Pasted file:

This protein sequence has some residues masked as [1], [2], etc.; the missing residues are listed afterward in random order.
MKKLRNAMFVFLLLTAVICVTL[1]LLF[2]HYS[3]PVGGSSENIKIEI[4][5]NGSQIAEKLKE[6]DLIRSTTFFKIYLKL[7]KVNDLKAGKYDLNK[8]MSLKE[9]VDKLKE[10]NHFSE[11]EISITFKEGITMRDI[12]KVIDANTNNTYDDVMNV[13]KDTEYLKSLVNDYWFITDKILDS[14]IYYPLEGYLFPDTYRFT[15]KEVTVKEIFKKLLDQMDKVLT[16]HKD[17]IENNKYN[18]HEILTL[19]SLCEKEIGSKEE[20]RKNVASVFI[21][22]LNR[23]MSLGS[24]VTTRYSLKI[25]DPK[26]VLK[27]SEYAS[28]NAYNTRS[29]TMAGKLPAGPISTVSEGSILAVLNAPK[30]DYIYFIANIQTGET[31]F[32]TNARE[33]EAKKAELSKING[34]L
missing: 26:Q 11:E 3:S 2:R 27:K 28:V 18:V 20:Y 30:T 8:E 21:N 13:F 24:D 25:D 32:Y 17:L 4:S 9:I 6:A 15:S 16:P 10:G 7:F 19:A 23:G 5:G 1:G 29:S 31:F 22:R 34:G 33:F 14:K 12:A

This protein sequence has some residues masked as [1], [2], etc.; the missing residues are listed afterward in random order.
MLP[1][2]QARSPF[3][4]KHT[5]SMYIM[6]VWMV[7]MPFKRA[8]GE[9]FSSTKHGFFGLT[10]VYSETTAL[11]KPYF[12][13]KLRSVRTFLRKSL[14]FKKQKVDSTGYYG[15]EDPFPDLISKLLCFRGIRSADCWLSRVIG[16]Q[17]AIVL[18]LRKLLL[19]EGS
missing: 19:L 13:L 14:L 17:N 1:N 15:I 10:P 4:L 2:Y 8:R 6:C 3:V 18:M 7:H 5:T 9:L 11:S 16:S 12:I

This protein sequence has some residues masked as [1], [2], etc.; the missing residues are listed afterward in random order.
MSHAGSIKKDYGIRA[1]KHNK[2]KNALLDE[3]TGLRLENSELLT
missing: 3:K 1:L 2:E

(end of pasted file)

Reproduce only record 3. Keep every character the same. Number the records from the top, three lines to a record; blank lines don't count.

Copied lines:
This protein sequence has some residues masked as [1], [2], etc.; the missing residues are listed afterward in random order.
MSHAGSIKKDYGIRA[1]KHNK[2]KNALLDE[3]TGLRLENSELLT
missing: 3:K 1:L 2:E